Industry group, the International Swaps and Derivatives Association has warned that the tax would be harmful to both the financial sector and to corporations that rely on derivatives to hedge their risks.
“The derivatives industry provides important risk management tools helping to achieve growth in the economy. It serves a variety of large, medium and small corporations and entities, which use derivatives products to manage interest rate, currency, credit and counterparty risks. ISDA is concerned that the tax will ultimately increase the costs of hedging those risks. We believe that managing such risks is essential for the long-term economic growth and recovery of European economies.”
ISDA believes also that the tax risks reducing the capital base of financial institutions at a time when regulators are demanding higher capital buffers. If the additional cost is simply passed on to customers, this would act as a barrier to them accessing the financial markets, as well as restricting liquidity (and therefore increasing volatility) in those markets, ISDA warned.
British lobbying organisation, the Confederation of British Industry, also weighed in on the debate. Dr Neil Bentley, deputy director-general at the CBI, said, “The European Commission’s decision to press ahead with a Financial Transactions Tax is completely misguided at a time when it’s clear that Europe needs a relentless focus on growth.
“The Commission’s own official impact analysis shows that the proposed tax could dent long-run EU gross domestic product by more than €100 billion. The financial transaction tax is a crude instrument that would increase the cost of capital for business, hold back their growth potential and raise minimal revenue in return. It would be particularly damaging for the UK, as Europe’s leading financial centre, as it would divert activity to other financial hubs like New York or Hong Kong.”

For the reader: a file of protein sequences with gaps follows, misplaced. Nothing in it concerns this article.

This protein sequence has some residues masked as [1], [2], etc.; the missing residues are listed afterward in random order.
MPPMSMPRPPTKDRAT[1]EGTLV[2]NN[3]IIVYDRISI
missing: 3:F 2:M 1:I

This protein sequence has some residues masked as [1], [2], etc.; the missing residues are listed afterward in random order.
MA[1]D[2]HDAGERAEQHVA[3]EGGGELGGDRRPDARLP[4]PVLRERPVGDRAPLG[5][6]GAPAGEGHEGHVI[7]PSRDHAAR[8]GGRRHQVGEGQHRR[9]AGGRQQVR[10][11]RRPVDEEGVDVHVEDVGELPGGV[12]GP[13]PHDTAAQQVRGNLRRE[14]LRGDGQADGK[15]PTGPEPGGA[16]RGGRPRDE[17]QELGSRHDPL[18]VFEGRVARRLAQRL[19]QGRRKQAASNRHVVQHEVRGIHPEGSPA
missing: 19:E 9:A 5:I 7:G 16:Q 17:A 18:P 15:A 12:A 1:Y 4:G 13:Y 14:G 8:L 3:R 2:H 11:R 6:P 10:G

At a recent ACI UK event, Angela Knight, chief executive of the British Bankers’ Association, discussed the impact of the tax on London as a financial centre.
“It’s not easy for a bank to redomicile,” Knight said. “The question will be out of which jurisdiction they choose to do which part of their business? We risk creating a toxic environment for banking and this does not help economic recovery here or elsewhere.
“The industry needs to speak with a single voice on this topic. It’s up to each bank, each trade association and the government to make the case that transaction taxes do not solve problems – they create a different one.”
Morgan McDonnell, ACI UK president and global head of foreign exchange at RBC Dexia, said: “Banks from all over Europe base their trading operations in London. While there is a question mark over how much money this transaction tax will raise, there is no doubting the impact it will have on London as a place to do business and the effect on economic growth. We have to defend the importance of trading activities to London as the home of the EU’s biggest financial services industry.”
While debate over the tax rages on, many observers say simply that reaching an agreement among the 27 EU member states, or even the 17 nations of the euro area, is likely to be impossible. To have any chance of being passed, tax proposals need to be targeted at only those countries interested in such an effort.
Speaking to Bloomberg, Sony Kapoor, managing director of policy group Re-Define Europe, said, “Having a design that deliberately is set up to be possible at a national level is the only sensible thing to do, if indeed you are serious about such a proposal, as at least the president of the European Commission seems to be.”